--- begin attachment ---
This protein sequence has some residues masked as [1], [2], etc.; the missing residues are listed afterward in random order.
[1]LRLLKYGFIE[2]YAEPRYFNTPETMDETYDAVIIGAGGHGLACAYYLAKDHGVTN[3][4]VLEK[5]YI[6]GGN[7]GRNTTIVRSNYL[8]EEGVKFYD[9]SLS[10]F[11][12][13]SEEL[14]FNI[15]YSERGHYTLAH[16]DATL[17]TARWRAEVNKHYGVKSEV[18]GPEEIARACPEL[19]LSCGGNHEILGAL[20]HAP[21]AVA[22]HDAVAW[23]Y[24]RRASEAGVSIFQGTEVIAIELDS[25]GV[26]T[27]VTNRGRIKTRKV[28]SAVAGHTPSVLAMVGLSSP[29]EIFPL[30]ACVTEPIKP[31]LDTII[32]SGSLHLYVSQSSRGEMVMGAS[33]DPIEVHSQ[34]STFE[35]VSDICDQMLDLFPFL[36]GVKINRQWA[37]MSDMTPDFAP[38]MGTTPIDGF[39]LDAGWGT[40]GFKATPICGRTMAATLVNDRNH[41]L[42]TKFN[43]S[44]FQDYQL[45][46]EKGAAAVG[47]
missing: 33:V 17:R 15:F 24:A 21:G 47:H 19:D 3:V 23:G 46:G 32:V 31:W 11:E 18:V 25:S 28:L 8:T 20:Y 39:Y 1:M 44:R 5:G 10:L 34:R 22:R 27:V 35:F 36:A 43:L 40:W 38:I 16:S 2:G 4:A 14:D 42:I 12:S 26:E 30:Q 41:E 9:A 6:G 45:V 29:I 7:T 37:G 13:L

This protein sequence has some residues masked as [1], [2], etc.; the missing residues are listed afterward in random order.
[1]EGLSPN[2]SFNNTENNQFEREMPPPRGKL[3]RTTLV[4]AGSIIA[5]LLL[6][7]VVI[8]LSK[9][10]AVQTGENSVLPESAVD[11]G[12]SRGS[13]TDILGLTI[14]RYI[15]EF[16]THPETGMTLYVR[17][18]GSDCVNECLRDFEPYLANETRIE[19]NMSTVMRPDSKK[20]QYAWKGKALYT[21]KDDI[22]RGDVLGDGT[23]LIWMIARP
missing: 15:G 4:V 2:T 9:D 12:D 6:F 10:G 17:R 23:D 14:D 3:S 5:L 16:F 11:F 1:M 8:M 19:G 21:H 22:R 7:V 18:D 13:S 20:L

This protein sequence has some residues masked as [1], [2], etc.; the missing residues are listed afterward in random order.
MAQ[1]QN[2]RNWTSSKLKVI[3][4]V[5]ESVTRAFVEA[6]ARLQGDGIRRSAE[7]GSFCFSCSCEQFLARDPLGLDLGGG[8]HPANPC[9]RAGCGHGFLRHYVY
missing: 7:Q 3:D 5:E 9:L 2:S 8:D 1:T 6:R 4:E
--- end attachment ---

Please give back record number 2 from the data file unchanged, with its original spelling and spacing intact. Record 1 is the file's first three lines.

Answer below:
This protein sequence has some residues masked as [1], [2], etc.; the missing residues are listed afterward in random order.
[1]EGLSPN[2]SFNNTENNQFEREMPPPRGKL[3]RTTLV[4]AGSIIA[5]LLL[6][7]VVI[8]LSK[9][10]AVQTGENSVLPESAVD[11]G[12]SRGS[13]TDILGLTI[14]RYI[15]EF[16]THPETGMTLYVR[17][18]GSDCVNECLRDFEPYLANETRIE[19]NMSTVMRPDSKK[20]QYAWKGKALYT[21]KDDI[22]RGDVLGDGT[23]LIWMIARP
missing: 15:G 4:V 2:T 9:D 12:D 6:F 10:G 17:R 23:D 14:D 3:S 5:L 16:F 11:F 1:M 8:M 19:G 21:H 22:R 7:V 18:D 13:S 20:L